Warning: This storey contains pictures of child loss that may be distressing to some readers.
“I’ve been married to Tommy for five years. We’ve always wanted to start a family. After a long period of trying, our first pregnancy terminated abruptly in 2016 due to a tubal pregnancy, necessitating emergency surgery. Ren was our first child, and we were pregnant again in 2018. Ren was diagnosed with Down syndrome at the age of 17 weeks, thanks to genetic testing. We were taken aback at first, but we immediately became acquainted and were eager to welcome this unique spirit into the world.
I had a blast being pregnant. I’d never felt so connected to my hubby before. I was a lot more lovey-dovey than other people maybe. It was a picture-perfect pregnancy. We discovered the gender through an aerial drop. We stood there watching as blue powder shot across the sky. We were eagerly anticipating the arrival of our baby child. We had the nursery finished, the hospital bag prepared, and diaper stations strewn throughout the house. We underwent many stress tests throughout my pregnancy, and in the end, we were getting them twice a week for precautions, because Ren had Down syndrome and I was already at high risk with my tubal. We believed the surprises had come to an end. We had not anticipated anything like this.
4th of April, 2019
We arrive at the hospital and sign in, then proceed to my regular room, where I am seen regularly. We get right to work like we always do. This time, however, things were different. The nurse goes around in circles looking for his heartbeat. I informed her where we generally look for it, hoping she was just looking in the incorrect place, but she had no luck. I wasn’t too worried at first. We both assumed he was in some sort of weird posture, and she even stated, ‘He’s kind of flipped.’ She was able to detect MY heartbeat via an artery that goes alongside the baby. Until she promptly stated, ‘That is your heartbeat,’ I felt a sliver of relief. The nurse came to a halt and raised her eyes to me.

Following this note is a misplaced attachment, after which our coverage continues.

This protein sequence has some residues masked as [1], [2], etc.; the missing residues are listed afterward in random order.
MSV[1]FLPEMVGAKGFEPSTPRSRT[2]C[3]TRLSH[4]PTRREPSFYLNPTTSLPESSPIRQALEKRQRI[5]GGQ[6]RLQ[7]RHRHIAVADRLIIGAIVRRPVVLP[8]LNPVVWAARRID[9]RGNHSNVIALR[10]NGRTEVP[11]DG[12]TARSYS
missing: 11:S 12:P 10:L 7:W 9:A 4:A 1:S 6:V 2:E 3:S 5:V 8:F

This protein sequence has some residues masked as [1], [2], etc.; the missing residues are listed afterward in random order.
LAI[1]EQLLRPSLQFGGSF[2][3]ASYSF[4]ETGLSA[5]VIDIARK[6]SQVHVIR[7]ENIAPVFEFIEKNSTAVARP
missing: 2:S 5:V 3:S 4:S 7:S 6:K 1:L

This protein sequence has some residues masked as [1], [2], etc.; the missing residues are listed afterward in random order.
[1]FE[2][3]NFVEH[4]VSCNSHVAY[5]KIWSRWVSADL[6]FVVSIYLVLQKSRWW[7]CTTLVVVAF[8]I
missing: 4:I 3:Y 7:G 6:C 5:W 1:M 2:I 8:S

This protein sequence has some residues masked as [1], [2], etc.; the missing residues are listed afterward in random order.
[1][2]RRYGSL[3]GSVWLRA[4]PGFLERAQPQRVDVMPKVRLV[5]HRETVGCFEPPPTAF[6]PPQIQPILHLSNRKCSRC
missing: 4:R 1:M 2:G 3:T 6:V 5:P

‘It’s time to summon the ultrasound technician,’ she announced.
Tommy hurried over from work as soon as I texted him that they couldn’t find Ren’s heartbeat. It seems like years passed before the technology arrived. Of course, I wanted her to come so we could see what was going on, but I was also dreading the knock on the door. We were finally having our ultrasound, and the silence seemed to last an eternity. My nurse was already clutching my leg as if she sensed what was about to happen.
Ren’s little feet and legs could be seen as the technician adjusted the monitor’s angle. She then worked her way up to his little legs to his belly button before resting on his chest. ‘That’s his heart right there, and there’s no heartbeat,’ she remarked as she held the photo up to the monitor. I’ll never forget her finger resting on the monitor over his motionless little heart. My heartfelt as if it were being suffocated. In my entire life, I had never experienced such agony. I then looked down at Tommy, who was holding my other leg at the foot of the bed. I could see the surprise in his eyes, and I let out the most horrible shriek that I’m sure everyone else in the labour and delivery room could hear (a detail I don’t recall, but Tommy remembers).
Our doctor arrived shortly after, her eyes welling up with tears. She explained our delivery alternatives, which we knew we’d have to consider soon. She discussed the several ways I could be induced, and we chose the quickest option from the list she provided.
5th of April, 2019